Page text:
Who Shall Live and Who Shall Cry

I have always had trouble staying focused in synagogue. All too often I put my prayer book aside and pick up a volume of Talmud, or even a novel, and read instead of praying. Somewhat surprisingly, my prayer life has improved since I’ve had children. When I’m already so distracted in synagogue, I don’t need to seek out additional distractions, and so ironically I concentrate better with my children underfoot. These days I generally don’t even bother bringing a novel to synagogue anymore, since what is the likelihood I’ll have a chance to open the prayer book, let alone all my ancillary reading material?

This year on Rosh Hashanah, though, it was different. Daniel and I prayed in a synagogue that had two services, one at 5:30am and the other at 8am – and so each of us had our turn to pray. The kids sat with us for parts of both services and managed to hear the shofar blasts on multiple occasions, but for the most part we were each alone. In fact, I think my four hours in synagogue each morning was the only time I spent alone during the entire Rosh Hashanah holiday – and so, yes, I brought reading material.

I was reading a newly-published Hebrew novel about a young couple in their first year of marriage. Their names are Yonatan and Alisa, they are deeply in love, and they are desperate for time alone– but everyone around them seems to be competing for their attention. The book was very absorbing, and although I didn’t pick it up until I’d completed the long silent prayer, I found it hard to tear myself away by the time the prayer leader got up to the U’netaneh Tokef, a stirring liturgical poem in which we ask, “Who shall live and who shall die? Who by fire and who by water?” The prayer is attributed to a medieval rabbi who, shortly before Rosh Hashanah, was told by the local Catholic authorities that he must either convert or die. He chose death, but only after hesitating – which then caused him tremendous guilt and remorse. According to the legend, he composed the U’netaneh Tokef and recited it with his last breath.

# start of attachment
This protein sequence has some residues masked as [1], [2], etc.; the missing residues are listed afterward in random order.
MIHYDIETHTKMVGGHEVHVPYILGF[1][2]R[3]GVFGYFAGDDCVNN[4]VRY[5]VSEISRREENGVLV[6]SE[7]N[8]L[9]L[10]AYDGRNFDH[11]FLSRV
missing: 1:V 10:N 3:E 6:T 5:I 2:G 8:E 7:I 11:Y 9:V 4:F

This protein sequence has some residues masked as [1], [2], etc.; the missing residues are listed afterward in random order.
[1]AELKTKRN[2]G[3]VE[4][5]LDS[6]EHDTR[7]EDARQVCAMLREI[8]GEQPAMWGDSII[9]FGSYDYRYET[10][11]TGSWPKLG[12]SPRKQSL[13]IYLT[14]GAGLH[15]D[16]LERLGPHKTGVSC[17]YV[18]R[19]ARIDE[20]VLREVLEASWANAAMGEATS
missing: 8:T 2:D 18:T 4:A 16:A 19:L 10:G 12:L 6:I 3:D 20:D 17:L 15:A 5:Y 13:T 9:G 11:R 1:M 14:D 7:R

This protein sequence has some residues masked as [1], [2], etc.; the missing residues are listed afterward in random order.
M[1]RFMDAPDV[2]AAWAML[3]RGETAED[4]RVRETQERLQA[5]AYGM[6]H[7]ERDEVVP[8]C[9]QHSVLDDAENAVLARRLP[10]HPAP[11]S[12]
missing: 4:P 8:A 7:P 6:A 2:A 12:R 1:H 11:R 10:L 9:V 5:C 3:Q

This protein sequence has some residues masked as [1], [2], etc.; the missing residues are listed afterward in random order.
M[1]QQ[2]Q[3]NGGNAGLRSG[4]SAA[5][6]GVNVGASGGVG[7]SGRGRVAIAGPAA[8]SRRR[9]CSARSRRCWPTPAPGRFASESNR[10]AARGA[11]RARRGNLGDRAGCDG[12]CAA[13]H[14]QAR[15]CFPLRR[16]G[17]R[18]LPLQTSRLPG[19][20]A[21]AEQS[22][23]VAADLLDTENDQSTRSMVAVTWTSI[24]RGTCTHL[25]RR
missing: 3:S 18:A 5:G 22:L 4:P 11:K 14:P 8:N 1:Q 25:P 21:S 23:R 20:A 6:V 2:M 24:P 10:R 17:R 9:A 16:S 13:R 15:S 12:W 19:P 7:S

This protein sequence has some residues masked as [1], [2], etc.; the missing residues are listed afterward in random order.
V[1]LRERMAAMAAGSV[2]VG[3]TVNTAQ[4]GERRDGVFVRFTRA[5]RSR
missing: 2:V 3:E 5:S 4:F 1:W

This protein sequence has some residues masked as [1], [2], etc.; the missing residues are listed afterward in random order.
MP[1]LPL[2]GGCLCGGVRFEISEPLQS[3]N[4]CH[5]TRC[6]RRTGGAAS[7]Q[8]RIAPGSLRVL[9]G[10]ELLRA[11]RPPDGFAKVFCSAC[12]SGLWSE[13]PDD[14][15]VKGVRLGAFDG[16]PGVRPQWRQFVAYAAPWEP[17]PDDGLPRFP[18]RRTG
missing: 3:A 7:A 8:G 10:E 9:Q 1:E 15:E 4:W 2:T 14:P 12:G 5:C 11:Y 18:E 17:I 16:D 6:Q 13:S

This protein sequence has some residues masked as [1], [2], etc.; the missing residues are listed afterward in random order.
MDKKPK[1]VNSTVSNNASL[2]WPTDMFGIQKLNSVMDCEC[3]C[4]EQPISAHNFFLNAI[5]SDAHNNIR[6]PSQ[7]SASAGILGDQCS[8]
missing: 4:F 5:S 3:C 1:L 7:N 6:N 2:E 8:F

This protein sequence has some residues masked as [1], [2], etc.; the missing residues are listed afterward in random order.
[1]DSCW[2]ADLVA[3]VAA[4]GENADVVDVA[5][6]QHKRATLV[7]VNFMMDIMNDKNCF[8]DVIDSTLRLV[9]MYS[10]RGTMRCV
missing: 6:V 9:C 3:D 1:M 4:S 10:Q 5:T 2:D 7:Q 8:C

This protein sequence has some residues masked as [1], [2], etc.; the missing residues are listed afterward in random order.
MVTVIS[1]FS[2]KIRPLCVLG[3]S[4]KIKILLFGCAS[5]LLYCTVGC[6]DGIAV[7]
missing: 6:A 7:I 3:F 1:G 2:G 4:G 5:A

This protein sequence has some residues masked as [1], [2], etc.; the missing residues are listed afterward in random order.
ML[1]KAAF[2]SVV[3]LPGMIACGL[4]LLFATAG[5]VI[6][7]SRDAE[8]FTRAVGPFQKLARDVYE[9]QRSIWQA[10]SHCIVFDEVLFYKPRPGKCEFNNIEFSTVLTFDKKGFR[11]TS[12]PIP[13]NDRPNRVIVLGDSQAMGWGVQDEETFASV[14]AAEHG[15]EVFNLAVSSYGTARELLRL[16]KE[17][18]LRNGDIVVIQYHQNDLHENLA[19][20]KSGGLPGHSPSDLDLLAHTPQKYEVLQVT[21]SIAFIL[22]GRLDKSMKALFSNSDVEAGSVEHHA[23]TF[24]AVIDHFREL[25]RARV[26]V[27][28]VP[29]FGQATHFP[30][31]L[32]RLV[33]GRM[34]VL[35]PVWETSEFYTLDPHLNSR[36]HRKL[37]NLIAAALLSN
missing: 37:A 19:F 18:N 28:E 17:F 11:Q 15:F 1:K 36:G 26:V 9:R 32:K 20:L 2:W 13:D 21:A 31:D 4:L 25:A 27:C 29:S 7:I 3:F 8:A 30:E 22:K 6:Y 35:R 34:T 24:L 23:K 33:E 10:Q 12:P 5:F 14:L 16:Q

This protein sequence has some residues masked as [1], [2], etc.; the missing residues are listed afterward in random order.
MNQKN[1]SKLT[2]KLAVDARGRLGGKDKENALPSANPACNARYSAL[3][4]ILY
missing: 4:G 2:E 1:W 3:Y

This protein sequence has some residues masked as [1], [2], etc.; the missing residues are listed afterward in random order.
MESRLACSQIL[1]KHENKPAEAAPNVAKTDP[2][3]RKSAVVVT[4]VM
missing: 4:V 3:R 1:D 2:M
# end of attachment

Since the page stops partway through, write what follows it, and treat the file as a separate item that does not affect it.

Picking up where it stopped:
The prayer is by no means the most important part of the high holiday liturgy – it is included in the prayer book as a poetic introduction to the Kedusha, the blessing in which all the angels proclaim God’s glory. But because of its weighty imagery and its haunting melody, it has become one of the centerpieces of the high holiday prayers. And so I probably ought to have put aside my novel and opened my prayer book again – except that I couldn’t. Alisa, four months pregnant, was panicking. She thought she was having another miscarriage. Suddenly we were transported back six months earlier, to the trauma of Alisa’s first miscarriage – the blood, the rush to the hospital, the ultrasound with no heartbeat, the tears. Was it all about to happen again? Alisa was crying. Yonatan was crying. And suddenly I was crying too, bawling into my novel which was hidden inside my prayer book, the tears falling freely onto its pages. I felt like I was right there with Yonatan and Alisa, experiencing their devastation first-hand.

Except, of course, I wasn’t right there. I was standing in synagogue before the Holy Ark on Judgment Day, and everyone around me was crying too. “On Rosh Hashanah it will be inscribed and on Yom Kippur it will be sealed. Who will die at his predestined time, and who before his time, who will experience tranquility and who will suffer.” Surely several of the people around me had lost those they loved in the past year, or were worried about losing loved ones in the year ahead. They were worried about their parents or their children, or their financial security, or the difficult decisions that might have to make in the year ahead. They felt their lives hanging in the balance. They were crying in hope, or in fear, or in anguish. Whereas I was crying for Yonatan and Alisa.